New Jersey allows “Atheist” vanity plate after public outcry over ban
David Silverman, president of American Atheists, said the MVC rejected his request for an “ATHE1ST” plate, sending a letter that called the term “objectionable.” When Silverman tried to clarify what this meant, an employee allegedly told him that the proposed license plate was “offensive.”
The rejection drew significant media attention and angered the American Atheists, who called it a discriminatory practice.
“’Atheist’ is not an offensive or objectionable word anymore than the word ‘Jew’ or ‘Christian’ or ‘man’ or ‘woman’ is,” Silverman told the Religion News Service. “It is a common noun, it is in the dictionary and it is not only allowed in multiple other states, the word is used on dog tags for the US government. It is who and what I am.”
American Atheists public relations director David Muscato posted news of the rejection on Reddit, where it garnered thousands of “upvotes” and quickly became one of the most popular posts.
“On Tuesday night, this went up on Reddit and [Silverman] tweeted about it and then Richard Dawkins re-tweeted it and it just took off,” Muscato told the Raw Story.
Silverman filed an appeal with the MVC, and on
Wednesday afternoon, he was notified that the state of New
Jersey reversed its ruling and would allow the “ATHE1ST” license
plate. MVC Spokeswoman Elyse Coffey blamed the initial decision
on a clerical error, arguing that a clerk exceeded her authority
by calling the proposed plate offensive.
Customized license plates with offensive language are prohibited in the state of New Jersey, but Coffey said the MVC concluded there was “nothing offensive” about the word atheist. The state issued a previous license plate that spelled out “ATHEIST” with an “I” instead of a “1”, but that license plate has been retired and now hangs in Silverman’s office.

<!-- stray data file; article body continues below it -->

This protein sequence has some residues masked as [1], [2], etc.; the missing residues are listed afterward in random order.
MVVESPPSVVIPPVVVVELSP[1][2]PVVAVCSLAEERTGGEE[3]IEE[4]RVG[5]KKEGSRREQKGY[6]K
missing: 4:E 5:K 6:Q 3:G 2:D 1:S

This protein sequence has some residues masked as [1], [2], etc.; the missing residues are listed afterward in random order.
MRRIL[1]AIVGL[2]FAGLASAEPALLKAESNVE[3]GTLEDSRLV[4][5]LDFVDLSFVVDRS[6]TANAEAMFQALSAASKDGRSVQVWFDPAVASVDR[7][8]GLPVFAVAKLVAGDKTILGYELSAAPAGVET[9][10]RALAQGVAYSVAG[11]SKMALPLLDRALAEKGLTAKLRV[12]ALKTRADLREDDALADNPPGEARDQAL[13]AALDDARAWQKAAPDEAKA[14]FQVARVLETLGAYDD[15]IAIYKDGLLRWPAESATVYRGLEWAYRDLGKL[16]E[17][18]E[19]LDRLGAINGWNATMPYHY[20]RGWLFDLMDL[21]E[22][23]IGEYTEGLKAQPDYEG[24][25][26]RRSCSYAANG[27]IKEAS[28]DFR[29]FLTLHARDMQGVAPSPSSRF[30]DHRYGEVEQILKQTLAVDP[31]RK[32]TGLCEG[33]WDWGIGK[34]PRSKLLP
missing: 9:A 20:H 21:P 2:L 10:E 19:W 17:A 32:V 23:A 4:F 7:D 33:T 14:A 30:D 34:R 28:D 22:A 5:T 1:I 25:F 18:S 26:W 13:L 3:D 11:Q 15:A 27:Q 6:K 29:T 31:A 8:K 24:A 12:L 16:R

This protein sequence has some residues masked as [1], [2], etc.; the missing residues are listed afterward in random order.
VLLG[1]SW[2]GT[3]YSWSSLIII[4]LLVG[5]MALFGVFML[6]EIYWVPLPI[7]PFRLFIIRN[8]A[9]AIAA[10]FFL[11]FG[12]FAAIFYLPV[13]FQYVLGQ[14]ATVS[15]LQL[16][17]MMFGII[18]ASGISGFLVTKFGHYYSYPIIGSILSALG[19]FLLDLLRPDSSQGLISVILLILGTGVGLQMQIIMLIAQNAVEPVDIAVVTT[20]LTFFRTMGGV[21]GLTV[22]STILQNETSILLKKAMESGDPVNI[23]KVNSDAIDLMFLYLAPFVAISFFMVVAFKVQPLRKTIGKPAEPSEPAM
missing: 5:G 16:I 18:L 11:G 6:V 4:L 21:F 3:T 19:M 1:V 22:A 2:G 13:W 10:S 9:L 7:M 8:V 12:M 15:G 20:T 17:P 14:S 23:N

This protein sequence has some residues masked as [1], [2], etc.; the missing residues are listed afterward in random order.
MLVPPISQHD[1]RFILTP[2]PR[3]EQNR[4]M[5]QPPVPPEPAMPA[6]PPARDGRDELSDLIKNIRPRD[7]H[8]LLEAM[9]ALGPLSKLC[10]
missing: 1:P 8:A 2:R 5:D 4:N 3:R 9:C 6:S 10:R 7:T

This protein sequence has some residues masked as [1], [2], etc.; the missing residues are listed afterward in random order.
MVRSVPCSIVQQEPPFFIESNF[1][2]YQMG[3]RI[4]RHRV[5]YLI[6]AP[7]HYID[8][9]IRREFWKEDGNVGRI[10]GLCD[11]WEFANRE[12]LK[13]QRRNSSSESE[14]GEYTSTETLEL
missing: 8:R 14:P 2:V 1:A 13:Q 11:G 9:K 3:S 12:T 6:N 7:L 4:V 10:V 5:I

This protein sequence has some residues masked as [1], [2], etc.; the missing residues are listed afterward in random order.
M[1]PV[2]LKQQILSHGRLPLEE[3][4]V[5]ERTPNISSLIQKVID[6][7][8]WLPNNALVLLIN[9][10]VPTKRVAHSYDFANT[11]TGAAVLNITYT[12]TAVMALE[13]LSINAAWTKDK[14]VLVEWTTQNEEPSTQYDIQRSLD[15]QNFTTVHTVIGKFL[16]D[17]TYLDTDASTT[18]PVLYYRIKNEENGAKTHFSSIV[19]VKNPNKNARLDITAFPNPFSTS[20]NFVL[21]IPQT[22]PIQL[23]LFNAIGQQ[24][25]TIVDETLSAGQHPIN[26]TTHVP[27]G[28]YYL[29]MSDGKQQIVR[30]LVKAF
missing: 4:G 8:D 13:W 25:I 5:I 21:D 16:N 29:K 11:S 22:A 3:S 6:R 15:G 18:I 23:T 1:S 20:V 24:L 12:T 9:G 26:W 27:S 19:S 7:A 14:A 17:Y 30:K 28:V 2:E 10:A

The MVC’s reversal is a victory for Atheists and non-believers,
and comes just days after a self-proclaimed ‘Pastafarian’ wore a
pasta strainer on his head for his driver’s license photo. Eddie
Castillo, a Texas Tech student, persuaded state officials to let
him wear the pasta strainer in his photo, claiming that he
worships the Flying Spaghetti Monster. Pastafarianism is widely
recognized as a parody religion, with ‘believers’ opposing the
teaching of creationism.
“I don’t know how aware you are of the religion that I was trying to talk to you about this morning, but it’s Pastafarianism,” Castillo said in a video, in which he explains his beliefs to an employee.
Although atheism is more widespread and accepted than
Pastafarianism, the two cases represent victories for believers
of non-traditional religions who wish to publicly display their